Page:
cvs is for old guys with beards, git is for glorious young handsome geniuses
GENTLEMEN GENTLEMEN. Let's not get carried away into gifdom here.
There's a place and a time for that and it's called
My question is: can you force push and eff yourself so hard you cry (see Emmett) in CVS too?
With great power comes great responsibility... And I like having that power.
@Emmett once you see firsthand a beautiful rebase -i origin/master; git push origin new_pretty_branch -f, you'll understand.
It is scary sometimes though. Once Tal git push -f'd ALL THE BRANCHES AT BRANCH
*queue 15 minutes of everyone freaking out and figuring out who had local copies of everything*
I hear tales, legends really, whispered among the devs, that one who knows the true power of git reflog can salvage such disasters with a few deft strokes.... legends... surely.
On rebasing: Ideally, all work is done on a feature banch, with frequent commits (git-add -i is terrific, though it's not appropriate for all projects). These commits are rebased interactively (git-rebase -i HEAD~<N> | number of divergent commits) so that each chunk represents a sensible unit (cleanup commits are removed, but separate milestones are kept as separate commits).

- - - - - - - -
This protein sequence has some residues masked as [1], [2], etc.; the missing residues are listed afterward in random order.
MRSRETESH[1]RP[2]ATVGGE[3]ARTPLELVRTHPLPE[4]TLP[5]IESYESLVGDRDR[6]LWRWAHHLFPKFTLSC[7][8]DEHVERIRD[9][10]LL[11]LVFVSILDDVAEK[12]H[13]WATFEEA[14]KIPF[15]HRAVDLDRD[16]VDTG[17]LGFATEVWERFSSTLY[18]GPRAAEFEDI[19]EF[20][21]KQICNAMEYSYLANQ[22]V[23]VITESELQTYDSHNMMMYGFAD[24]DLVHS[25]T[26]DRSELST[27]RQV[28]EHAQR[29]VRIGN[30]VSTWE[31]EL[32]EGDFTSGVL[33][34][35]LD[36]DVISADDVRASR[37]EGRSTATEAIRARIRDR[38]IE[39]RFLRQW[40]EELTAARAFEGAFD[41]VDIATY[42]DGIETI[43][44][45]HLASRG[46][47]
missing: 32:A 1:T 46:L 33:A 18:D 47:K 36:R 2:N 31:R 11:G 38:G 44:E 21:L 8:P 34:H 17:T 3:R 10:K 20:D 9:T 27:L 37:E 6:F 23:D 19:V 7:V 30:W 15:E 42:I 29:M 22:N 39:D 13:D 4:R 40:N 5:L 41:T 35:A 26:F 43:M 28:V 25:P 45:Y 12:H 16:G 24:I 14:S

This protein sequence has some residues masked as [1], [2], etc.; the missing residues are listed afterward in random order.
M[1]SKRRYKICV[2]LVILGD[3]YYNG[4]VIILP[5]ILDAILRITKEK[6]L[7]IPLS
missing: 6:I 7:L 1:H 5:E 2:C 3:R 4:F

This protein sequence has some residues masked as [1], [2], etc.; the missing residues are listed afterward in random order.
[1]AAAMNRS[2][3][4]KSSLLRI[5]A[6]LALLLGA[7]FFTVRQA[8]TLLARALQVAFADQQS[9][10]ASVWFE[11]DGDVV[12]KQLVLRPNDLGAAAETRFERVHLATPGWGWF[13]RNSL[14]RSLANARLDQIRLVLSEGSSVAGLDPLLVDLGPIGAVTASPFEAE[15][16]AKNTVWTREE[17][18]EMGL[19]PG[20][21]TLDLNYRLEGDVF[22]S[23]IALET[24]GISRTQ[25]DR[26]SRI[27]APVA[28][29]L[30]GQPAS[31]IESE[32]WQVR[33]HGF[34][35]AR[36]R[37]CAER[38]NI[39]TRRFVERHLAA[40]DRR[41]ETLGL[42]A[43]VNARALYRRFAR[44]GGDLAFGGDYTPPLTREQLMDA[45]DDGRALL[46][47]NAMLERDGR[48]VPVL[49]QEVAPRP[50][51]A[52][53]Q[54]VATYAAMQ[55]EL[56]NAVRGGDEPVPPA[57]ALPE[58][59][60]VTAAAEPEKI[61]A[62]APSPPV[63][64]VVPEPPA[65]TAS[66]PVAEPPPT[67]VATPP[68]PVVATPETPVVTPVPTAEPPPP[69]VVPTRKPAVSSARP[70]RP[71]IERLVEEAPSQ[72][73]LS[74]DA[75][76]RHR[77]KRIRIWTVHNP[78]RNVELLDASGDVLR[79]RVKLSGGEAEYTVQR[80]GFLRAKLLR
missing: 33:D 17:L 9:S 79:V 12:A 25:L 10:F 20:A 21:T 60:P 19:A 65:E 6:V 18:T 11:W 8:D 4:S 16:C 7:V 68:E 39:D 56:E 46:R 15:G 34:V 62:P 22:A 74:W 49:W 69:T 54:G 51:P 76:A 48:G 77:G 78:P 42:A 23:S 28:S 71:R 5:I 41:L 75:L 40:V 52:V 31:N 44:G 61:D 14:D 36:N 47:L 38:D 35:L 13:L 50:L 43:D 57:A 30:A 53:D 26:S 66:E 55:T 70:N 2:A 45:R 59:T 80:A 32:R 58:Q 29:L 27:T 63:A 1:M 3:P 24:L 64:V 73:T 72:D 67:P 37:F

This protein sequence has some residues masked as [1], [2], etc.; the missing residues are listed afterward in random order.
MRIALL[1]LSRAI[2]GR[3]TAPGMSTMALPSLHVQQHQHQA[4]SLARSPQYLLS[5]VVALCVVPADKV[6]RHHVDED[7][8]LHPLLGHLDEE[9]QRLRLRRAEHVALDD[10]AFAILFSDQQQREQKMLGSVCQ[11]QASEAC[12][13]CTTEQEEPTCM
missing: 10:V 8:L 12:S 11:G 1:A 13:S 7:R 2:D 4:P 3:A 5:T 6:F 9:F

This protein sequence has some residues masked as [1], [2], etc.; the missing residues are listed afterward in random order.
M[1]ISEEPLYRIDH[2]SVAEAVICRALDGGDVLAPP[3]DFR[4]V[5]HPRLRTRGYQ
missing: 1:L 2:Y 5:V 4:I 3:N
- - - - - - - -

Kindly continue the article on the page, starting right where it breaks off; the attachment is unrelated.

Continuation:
Then, when rebasing, you get the benefit of a meaningful git log, with no clutter, and no uninformative 'merge FOO' commit messages.
There are a few caveats (eg git bisect), but they can be addressed if you're smart about interactive rebasing. And if you want to 'backup' the branch, use git-tag for that (that's essentially what the default. soft tag does, really).
Interactive rebase is nice since you can reorganize your commits into some form that makes sense; being able to do so removes the need to worry about it while you're busy writing code.
I keep wanting to say that there are some cases in which a branch isn't necessary, but the more I think about it the less I'm able to form a convincing argument for it. I usually only use branches for biggish features that have the potential to alter a lot of existing code, but come to think of it, there seems to be no good reason to avoid them.
How about git-submodule?
Thinking about playing with it for binaries (Maya files, audio assets, scene files etc.). Keep these in a separate repo and you can separate code vs asset pushes. Continually being bit in the ass by Unity's metadata.
Idea from SO: stackoverflow.com
The tales you've heard are true my enlightened friend. git-bisect allows you to fix all kinds of errors made by you or your brothers in arms. It is best used to find how long you've had a bug and where it was first introduced.
True sorcery though comes from mastery of git reflog. BEWARE initiates, reflog is not for the faint of keystroke. reflog is a darker magic that can overtake you should you not be strong in your commits. This darkness has it's rewards. Have you never sent a change to the depths of despair -- never to be recovered -- with a git reset --hard? Then rejoice my brothers and sisters because git reflog will give your changes new life!
Thanks for your feedback! Team Branch